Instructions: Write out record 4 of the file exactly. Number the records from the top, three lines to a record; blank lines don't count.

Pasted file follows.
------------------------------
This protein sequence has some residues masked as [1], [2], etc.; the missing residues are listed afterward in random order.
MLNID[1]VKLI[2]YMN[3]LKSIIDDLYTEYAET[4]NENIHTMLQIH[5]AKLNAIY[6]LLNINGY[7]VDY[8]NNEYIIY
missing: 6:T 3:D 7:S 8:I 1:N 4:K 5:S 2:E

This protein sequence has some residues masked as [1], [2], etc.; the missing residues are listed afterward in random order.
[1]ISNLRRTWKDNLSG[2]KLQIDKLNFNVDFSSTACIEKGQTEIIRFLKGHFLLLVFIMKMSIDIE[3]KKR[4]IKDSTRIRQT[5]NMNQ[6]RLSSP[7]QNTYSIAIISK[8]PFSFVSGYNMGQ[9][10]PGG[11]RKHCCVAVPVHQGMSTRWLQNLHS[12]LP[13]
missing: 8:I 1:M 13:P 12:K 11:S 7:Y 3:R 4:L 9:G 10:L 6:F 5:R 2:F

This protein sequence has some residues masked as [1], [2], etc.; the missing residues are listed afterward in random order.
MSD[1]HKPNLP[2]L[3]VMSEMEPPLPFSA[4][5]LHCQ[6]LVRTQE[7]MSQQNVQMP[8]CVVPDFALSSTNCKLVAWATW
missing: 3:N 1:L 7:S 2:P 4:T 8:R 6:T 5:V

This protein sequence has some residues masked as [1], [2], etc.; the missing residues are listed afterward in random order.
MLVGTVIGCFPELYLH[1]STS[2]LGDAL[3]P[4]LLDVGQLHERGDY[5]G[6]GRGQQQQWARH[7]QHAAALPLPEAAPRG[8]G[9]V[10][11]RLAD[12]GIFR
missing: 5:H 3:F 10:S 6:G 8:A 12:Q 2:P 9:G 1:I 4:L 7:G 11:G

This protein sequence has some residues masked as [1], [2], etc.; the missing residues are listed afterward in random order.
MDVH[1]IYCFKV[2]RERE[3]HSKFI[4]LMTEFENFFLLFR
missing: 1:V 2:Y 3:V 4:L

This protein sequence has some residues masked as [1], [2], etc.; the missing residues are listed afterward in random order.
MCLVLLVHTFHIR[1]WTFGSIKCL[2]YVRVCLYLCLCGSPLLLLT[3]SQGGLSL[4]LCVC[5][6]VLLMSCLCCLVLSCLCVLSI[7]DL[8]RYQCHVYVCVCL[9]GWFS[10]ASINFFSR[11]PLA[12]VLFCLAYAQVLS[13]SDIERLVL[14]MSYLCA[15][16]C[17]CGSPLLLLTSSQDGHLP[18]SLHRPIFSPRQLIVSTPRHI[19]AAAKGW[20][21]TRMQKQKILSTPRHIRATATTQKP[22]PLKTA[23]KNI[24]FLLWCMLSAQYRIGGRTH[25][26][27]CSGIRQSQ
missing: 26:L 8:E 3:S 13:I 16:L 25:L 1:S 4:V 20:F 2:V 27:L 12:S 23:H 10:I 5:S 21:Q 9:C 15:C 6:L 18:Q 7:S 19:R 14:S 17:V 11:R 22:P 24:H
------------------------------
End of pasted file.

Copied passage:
This protein sequence has some residues masked as [1], [2], etc.; the missing residues are listed afterward in random order.
MLVGTVIGCFPELYLH[1]STS[2]LGDAL[3]P[4]LLDVGQLHERGDY[5]G[6]GRGQQQQWARH[7]QHAAALPLPEAAPRG[8]G[9]V[10][11]RLAD[12]GIFR
missing: 5:H 3:F 10:S 6:G 8:A 12:Q 2:P 9:G 1:I 4:L 7:G 11:G